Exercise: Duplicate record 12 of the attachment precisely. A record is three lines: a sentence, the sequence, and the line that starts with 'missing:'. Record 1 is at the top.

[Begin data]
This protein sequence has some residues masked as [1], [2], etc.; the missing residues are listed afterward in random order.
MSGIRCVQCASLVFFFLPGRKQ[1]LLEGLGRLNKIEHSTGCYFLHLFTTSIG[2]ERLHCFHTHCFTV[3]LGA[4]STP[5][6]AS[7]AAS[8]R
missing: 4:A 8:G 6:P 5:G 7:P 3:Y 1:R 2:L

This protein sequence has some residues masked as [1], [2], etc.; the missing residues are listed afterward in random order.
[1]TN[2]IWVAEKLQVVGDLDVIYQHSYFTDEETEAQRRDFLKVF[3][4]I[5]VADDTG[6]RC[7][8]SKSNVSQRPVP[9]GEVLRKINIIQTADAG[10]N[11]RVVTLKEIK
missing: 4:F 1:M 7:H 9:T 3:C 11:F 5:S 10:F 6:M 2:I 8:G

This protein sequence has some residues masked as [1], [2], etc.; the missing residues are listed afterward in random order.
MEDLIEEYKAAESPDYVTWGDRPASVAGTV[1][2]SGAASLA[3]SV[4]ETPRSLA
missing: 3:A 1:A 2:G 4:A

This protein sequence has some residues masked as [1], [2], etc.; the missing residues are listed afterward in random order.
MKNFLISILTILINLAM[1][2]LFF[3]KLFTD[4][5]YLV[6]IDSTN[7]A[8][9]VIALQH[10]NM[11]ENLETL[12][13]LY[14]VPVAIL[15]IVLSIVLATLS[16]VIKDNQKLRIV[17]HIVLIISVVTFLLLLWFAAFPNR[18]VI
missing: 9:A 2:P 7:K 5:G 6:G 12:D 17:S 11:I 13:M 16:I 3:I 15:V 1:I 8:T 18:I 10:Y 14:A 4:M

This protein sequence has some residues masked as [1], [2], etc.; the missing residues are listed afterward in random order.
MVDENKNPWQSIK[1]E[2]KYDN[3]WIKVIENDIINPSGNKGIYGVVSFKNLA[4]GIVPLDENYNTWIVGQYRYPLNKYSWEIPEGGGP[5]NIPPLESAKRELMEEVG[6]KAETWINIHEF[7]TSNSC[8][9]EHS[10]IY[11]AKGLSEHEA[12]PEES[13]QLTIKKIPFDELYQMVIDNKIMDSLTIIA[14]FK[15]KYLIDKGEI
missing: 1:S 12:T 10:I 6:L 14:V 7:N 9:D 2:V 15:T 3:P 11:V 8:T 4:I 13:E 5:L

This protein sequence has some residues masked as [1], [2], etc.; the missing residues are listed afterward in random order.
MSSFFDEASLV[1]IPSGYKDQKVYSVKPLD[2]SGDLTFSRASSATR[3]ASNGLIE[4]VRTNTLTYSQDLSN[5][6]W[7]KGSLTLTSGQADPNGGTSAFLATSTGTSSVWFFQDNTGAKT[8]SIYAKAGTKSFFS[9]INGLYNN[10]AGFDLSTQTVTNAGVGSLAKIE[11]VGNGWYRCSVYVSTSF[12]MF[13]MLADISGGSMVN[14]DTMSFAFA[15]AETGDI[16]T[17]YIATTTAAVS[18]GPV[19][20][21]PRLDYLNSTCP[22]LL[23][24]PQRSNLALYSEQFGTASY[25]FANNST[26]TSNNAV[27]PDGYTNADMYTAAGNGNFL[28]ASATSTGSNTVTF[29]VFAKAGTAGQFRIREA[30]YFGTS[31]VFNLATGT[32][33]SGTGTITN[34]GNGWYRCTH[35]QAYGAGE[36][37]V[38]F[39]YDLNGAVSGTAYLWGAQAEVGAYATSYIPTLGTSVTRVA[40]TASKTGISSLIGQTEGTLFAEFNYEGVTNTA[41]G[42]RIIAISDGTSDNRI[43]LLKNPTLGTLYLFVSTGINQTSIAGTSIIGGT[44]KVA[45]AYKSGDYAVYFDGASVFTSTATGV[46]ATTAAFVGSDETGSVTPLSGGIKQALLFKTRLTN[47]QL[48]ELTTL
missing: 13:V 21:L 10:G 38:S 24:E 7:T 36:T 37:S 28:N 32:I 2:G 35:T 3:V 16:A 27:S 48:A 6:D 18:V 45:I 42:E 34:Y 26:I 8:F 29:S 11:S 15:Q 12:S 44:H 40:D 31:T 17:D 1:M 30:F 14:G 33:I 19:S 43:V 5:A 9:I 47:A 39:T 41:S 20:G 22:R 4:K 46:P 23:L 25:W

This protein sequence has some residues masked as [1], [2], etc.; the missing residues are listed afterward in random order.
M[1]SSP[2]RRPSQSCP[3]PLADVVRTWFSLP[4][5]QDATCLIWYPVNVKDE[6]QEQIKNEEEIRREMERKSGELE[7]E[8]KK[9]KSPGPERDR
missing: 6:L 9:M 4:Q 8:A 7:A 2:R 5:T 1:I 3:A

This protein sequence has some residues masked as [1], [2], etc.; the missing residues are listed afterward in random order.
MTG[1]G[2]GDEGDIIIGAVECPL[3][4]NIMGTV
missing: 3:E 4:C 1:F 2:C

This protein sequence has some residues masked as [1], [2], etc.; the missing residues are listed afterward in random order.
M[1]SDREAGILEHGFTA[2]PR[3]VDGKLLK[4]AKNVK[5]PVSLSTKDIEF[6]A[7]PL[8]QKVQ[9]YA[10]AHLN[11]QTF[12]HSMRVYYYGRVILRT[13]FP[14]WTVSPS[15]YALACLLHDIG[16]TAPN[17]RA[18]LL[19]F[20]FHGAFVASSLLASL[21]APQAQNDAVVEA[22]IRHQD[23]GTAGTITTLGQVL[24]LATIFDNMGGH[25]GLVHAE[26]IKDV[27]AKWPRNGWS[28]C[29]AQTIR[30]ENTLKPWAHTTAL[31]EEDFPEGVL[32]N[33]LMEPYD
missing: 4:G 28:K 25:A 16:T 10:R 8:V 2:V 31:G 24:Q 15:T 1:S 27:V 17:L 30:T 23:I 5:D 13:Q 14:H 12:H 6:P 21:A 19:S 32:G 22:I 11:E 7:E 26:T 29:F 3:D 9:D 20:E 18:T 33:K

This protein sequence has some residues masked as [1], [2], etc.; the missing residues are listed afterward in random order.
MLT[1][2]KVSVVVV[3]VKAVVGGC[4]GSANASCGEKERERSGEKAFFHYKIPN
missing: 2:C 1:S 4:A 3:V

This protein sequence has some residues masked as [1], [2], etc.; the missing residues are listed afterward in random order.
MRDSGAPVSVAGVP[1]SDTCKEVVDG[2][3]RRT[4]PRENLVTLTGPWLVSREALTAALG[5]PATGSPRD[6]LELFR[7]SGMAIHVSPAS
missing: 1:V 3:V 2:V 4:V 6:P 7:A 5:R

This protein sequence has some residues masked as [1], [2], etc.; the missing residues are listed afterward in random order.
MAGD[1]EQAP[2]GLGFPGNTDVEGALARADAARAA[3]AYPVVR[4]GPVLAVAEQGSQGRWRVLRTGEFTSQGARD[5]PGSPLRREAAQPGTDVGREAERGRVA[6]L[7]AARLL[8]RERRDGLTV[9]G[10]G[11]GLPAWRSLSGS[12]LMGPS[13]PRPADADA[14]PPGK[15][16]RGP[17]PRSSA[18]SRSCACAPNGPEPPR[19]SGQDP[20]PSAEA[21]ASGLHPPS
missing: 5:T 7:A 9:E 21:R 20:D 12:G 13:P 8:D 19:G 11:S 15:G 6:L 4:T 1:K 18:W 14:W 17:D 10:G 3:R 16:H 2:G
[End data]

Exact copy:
This protein sequence has some residues masked as [1], [2], etc.; the missing residues are listed afterward in random order.
MAGD[1]EQAP[2]GLGFPGNTDVEGALARADAARAA[3]AYPVVR[4]GPVLAVAEQGSQGRWRVLRTGEFTSQGARD[5]PGSPLRREAAQPGTDVGREAERGRVA[6]L[7]AARLL[8]RERRDGLTV[9]G[10]G[11]GLPAWRSLSGS[12]LMGPS[13]PRPADADA[14]PPGK[15][16]RGP[17]PRSSA[18]SRSCACAPNGPEPPR[19]SGQDP[20]PSAEA[21]ASGLHPPS
missing: 5:T 7:A 9:E 21:R 20:D 12:G 13:P 8:D 19:G 11:S 15:G 6:L 4:T 1:K 18:W 14:W 17:D 10:G 3:R 16:H 2:G